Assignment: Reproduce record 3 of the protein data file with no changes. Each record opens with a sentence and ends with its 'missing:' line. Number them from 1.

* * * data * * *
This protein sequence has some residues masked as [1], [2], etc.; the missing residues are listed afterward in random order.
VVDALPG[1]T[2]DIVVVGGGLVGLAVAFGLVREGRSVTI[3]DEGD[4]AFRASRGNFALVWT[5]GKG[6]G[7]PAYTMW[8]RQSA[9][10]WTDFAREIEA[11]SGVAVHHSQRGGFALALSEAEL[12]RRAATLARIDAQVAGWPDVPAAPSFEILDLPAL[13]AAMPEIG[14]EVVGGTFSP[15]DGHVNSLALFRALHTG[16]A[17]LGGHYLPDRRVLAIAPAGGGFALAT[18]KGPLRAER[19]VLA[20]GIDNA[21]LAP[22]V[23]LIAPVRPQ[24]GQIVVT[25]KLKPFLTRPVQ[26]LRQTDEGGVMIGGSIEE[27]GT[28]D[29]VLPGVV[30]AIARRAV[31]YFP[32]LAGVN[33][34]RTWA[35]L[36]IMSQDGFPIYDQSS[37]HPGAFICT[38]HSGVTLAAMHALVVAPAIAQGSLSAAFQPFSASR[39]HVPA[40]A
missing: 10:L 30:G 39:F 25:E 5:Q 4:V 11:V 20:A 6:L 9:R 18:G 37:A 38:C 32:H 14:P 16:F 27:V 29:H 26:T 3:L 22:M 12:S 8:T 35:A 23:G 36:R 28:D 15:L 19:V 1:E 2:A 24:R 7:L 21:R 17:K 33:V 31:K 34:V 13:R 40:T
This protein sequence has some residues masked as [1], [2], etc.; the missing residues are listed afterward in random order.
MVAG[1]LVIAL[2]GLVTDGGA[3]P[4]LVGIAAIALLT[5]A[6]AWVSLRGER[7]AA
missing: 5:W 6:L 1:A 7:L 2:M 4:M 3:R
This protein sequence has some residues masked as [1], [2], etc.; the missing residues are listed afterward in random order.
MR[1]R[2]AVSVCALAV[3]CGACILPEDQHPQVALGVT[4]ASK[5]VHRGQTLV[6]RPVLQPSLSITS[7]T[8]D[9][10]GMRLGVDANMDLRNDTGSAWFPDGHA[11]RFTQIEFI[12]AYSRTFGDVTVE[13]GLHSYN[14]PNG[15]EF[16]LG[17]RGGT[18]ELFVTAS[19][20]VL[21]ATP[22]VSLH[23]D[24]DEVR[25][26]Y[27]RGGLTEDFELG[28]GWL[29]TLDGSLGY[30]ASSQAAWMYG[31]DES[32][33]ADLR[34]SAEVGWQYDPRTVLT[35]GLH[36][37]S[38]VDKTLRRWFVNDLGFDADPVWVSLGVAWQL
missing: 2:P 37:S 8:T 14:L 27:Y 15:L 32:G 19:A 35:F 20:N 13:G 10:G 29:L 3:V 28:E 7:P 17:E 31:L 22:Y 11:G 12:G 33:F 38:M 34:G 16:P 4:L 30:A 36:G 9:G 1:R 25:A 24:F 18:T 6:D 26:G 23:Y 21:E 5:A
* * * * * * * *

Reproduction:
This protein sequence has some residues masked as [1], [2], etc.; the missing residues are listed afterward in random order.
MR[1]R[2]AVSVCALAV[3]CGACILPEDQHPQVALGVT[4]ASK[5]VHRGQTLV[6]RPVLQPSLSITS[7]T[8]D[9][10]GMRLGVDANMDLRNDTGSAWFPDGHA[11]RFTQIEFI[12]AYSRTFGDVTVE[13]GLHSYN[14]PNG[15]EF[16]LG[17]RGGT[18]ELFVTAS[19][20]VL[21]ATP[22]VSLH[23]D[24]DEVR[25][26]Y[27]RGGLTEDFELG[28]GWL[29]TLDGSLGY[30]ASSQAAWMYG[31]DES[32][33]ADLR[34]SAEVGWQYDPRTVLT[35]GLH[36][37]S[38]VDKTLRRWFVNDLGFDADPVWVSLGVAWQL
missing: 2:P 37:S 8:T 14:L 27:Y 15:L 32:G 19:A 35:F 20:N 13:G 10:G 29:L 3:V 28:E 7:P 17:E 31:L 22:Y 11:G 12:G 33:F 38:M 34:G 16:P 4:L 30:A 36:G 9:G 1:R 25:A 24:F 18:T 6:D 26:G 23:Y 21:E 5:A